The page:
Progress Illinois previews an upcoming "Women Against the Machine" town hall meeting featuring progressive female candidates running for alderman in Chicago.
A number of progressive, female candidates running grassroots political campaigns are vying for a Chicago City Council seat in the February municipal election.
Women Organizing Women (WOW), a newly-formed group comprised primarily of female Chicago public education activists, has identified 16 women for alderman who are progressive and independent from the "machine."
WOW is hosting a "Women Against the Machine" town hall meeting on January 10 to hear from the 16 aldermanic hopefuls, many of whom have been active in progressive fights for a $15 minimum wage and against school closings and privatization, to name a few issues.
"We want people to know that these (female candidates) were out there taking the hits for our (causes)," said Chicago parent and education activist Rousemary Vega, who launched WOW with a few other like-minded organizers in October in an effort to amplify the voices of women pushing against policies that put corporate interests over working families.
WOW, Vega added, wants to highlight the female city council seekers who are not taking money "from the machine." That includes funding from Chicago Forward, a super political action committee (PAC) supportive of Mayor Rahm Emanuel, who is running for a second term, and his council allies. Candidates who have pledged to turn down an endorsement or campaign donations from Chicago Forward, if offered, have criticized Emanuel over the closure of community mental health clinics and 50 public schools, among other things.
Those who made WOW's list, meanwhile, have promised to be an independent voice on the council if elected, Vega said.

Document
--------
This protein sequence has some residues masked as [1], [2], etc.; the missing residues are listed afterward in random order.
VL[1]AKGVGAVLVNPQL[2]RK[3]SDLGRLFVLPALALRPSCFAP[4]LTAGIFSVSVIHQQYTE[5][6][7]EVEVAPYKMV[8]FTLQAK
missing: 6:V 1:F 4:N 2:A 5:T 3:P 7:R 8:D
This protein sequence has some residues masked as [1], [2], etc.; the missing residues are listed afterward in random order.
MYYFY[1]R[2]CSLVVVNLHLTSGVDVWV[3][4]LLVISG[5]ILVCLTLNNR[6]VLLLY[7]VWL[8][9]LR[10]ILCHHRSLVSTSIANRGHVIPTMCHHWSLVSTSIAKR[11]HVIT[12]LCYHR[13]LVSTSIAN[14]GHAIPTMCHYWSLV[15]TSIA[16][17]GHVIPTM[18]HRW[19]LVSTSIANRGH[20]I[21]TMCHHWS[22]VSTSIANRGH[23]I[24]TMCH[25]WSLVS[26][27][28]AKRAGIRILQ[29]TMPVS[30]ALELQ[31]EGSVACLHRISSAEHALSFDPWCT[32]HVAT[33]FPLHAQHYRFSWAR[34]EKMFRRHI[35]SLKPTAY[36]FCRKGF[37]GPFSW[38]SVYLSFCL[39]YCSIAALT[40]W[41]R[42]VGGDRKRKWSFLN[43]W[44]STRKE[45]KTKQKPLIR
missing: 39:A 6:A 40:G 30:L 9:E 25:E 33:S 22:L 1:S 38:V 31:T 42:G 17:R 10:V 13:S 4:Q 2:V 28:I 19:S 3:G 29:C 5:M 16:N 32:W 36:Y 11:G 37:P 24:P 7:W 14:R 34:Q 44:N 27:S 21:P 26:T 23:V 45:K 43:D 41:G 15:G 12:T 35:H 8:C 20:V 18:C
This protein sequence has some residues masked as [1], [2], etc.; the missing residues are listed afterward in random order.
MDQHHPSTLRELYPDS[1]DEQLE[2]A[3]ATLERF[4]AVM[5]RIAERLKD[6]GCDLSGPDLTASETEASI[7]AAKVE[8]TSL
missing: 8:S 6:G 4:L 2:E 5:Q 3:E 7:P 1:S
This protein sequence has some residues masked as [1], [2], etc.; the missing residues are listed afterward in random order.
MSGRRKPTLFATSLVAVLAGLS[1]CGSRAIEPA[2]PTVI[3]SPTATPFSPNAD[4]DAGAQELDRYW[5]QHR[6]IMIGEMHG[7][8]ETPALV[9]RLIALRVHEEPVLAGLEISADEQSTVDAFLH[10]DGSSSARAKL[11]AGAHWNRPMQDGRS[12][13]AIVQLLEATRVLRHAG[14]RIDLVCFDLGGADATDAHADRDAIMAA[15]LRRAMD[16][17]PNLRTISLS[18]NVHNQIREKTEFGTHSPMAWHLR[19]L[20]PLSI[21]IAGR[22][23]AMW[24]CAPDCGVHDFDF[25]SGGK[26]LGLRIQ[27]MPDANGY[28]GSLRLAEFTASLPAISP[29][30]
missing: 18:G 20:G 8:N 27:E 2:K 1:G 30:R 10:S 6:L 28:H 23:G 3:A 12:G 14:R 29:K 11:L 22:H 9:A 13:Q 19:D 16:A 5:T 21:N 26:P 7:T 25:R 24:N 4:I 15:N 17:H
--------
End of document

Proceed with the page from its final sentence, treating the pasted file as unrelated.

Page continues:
"We have (many) aldermen who vote almost 100 percent 'yes' for what the mayor wants," she explained. "And that's why we consider (these 16 women candidates) progressive, because they have vowed not to vote for whatever the mayor wants if it's to harm their communities."
Former candidate for Chicago mayor Amara Enyia, who will moderate Saturday's "Women Against the Machine" discussion, said WOW-backed female candidates are committed to "being the voices of residents in their wards."
"And we need much more of that," she said. "We have a history [of] pledging allegiance to the mayor, not to the people of this city. And these women are at the forefront of changing that."
The non-incumbent, female candidates for alderman deemed progressive and independent by WOW include: Ronda Locke and Anne Shaw in the 1st Ward; Stacey Pfingsten (2nd Ward); Tara Baldridge (8th Ward); Olga Bautista (10th Ward); Susan Sadlowski Garza (10th Ward); Maureen Sullivan (11th Ward); Guadalupe Rivera (16th Ward); CM Winters (21st Ward); Juanita Irizarry (26th Ward); Tammie Vinson (28th Ward); Zerlina Smith (29th Ward); Irma Cornier (31st Ward); Tara Stamps (37th Ward); Dianne Daleiden (40th Ward); and Denice Davis (46th Ward).
Pfingsten is the only aldermanic hopeful on WOW's list that is not challenging an incumbent. She is one of six candidates running for the open 2nd Ward seat being vacated by Ald. Bob Fioretti, a Chicago mayoral contender. Pfingsten is a former Fioretti aide.
All 50 aldermanic seats are up for election on February 24. Currently, 16 out of Chicago's 50 aldermen are women.
Progressive candidate Smith, one of seven competitors looking to unseat incumbent Ald. Deborah Graham in the 29th Ward on the West Side, said the Chicago City Council has much room for improvement in terms of gender diversity.